Seriously, the first thing you have to consider is what happens if the PCs fail to accomplish their Epic Quest. Is that even an option? Can the PCs lose the campaign? Now, you might be tempted to say “no,” but there’s a problem with just not allowing failure to be an option. An Epic Quest campaign derives some of its power from a sense of exigency. This is especially true of Save the World type campaigns. To truly provide a sense of rising tension, the players have to believe the threat is real. And that means you have to spend some time during the game showing the threat. The villain’s influence has to spread. The world has to rot away gradually as the Terra Gaia remains imprisoned in Count Doomdark von Destruction’s Void of Eternal Imprisonment. That creates a sense of exigency. A sense that the party really does have to do the thing. And if they don’t do it soon, the will lose.
At the same time, I can tell you from experience that it isn’t very satisfying to spend two years in a campaign trying to save the world, failing at the last minute, and then having to listen to the GM gleefully describe the destruction of the world in exquisite detail. I mean, it was satisfying for ME, but the players were a little put-off.
So, what’s the solution? You have to pick your poison. But a good compromise is the Penrose Staircase as most famously depicted in M. C. Escher’s sketch Ascending and Descending.
The idea is that you don’t set too firm an endpoint on when everything is going to go to pot. That is, don’t demand that the six Triforks all be gathered before Rainuary 12th, 972 YFE or else the world will explode. Instead, just note that the demon lord is gradually growing in power. And occasionally show signs of his power. Just make sure each sign of his power is a little worse than the last, so there’s a sense of ratcheting up, but don’t ratchet up so fast that you can’t keep ratcheting up. And ratcheting up. And ratcheting up. Forever. And every so often, after the players win a major victory, roll back the signs a little bit, so they feel like they made some progress. The key is to just think of something that serves as a sort of indicator of the looming threat. Invading armies might occupy towns. Demons might attack in the night. Solar eclipses might blot out the sun. Comets might appear in the sky. Whatever. That sort of progress indicator is invaluable.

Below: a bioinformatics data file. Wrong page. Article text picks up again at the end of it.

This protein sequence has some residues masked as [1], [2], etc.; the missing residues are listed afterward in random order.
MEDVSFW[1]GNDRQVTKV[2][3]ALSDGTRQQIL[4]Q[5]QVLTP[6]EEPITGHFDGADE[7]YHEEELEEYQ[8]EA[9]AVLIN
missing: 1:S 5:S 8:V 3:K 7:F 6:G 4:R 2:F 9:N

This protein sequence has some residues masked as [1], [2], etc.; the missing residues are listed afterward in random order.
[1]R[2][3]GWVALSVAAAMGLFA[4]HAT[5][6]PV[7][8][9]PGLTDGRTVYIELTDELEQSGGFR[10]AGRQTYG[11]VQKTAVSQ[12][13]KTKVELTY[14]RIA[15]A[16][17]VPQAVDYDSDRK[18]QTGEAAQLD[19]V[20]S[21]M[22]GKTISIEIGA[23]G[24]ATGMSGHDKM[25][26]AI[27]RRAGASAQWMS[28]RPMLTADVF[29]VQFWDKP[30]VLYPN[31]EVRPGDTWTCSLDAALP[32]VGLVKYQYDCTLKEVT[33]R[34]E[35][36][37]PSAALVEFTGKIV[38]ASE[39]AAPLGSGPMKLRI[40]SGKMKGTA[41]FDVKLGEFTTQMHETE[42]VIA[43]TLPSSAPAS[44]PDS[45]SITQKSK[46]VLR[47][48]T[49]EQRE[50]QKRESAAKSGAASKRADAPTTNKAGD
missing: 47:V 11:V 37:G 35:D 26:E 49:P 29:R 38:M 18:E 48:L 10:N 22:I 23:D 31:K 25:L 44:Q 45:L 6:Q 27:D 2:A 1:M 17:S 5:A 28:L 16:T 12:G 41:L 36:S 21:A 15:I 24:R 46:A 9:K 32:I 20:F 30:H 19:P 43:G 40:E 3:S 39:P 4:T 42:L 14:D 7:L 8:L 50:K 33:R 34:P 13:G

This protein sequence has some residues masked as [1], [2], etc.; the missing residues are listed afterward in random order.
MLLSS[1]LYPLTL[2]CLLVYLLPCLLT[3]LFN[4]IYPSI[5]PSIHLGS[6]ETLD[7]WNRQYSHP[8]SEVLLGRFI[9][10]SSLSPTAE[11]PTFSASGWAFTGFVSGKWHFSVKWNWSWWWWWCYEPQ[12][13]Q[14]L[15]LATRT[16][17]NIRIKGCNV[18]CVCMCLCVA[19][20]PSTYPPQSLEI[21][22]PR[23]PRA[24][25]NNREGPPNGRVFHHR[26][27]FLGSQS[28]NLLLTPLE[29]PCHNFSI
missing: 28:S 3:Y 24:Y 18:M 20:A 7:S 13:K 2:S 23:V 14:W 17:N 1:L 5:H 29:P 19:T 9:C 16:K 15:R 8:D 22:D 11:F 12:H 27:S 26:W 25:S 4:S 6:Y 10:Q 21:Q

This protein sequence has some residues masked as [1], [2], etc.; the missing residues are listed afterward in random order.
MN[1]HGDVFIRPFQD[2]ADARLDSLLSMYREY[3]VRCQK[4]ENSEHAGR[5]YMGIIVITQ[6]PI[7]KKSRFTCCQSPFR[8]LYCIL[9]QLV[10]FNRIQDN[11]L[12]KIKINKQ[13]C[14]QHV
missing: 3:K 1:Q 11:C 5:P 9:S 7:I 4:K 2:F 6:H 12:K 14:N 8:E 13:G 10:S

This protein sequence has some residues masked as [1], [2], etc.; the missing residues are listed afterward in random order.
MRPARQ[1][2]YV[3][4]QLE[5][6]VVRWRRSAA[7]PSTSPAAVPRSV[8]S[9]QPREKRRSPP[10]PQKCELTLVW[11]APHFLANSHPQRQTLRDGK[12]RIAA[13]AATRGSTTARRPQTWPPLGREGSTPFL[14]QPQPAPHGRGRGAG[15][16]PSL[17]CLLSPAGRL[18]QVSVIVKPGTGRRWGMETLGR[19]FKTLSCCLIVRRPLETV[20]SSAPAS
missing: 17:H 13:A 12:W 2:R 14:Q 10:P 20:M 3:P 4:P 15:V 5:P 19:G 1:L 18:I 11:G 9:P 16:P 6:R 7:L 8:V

If you DO want to have a doomsday clock sort of thing going where the PCs really CAN lose – and I have done it, it really makes the players feel like the fate of the world is in there hands when it really IS in their hands – if you DO want a doomsday clock, don’t make it based on time. Instead, use the same sort of indicator of the current state of things as above, but put it on a point scale. Figure the demon lord’s influence starts at 0. At 10, Hell rips open and destroys the world. And increase it at set intervals during the campaign. But also allow the PCs to undertake quests during the game – side quests – that will roll back the clock. Let them defeat a demonic lieutenant or recover a sacred holy site or something like that. I’ll have more on this when we talk about Nemesis Campaigns. If I remember ever to do that.
Just make sure you have at least decided how you’ll handle urgency, rising tension, and what happens when the PCs f$&% up so badly the campaign is pretty much lost. And, if it comes to it, don’t be afraid to destroy the world.
Speaking of side quests…
Digressions and Distractions
Here’s the thing: an Epic Quest campaign – like any campaign – can start to feeling boring or overwhelming when the Epic Quest is all there is. If every adventure is just about descending into another ancient shrine to recover another ancient MacGuffin or every adventure is about just chasing Sephiroth through another town and dealing with another dismembered alien corpse part, the players are going to get worn out.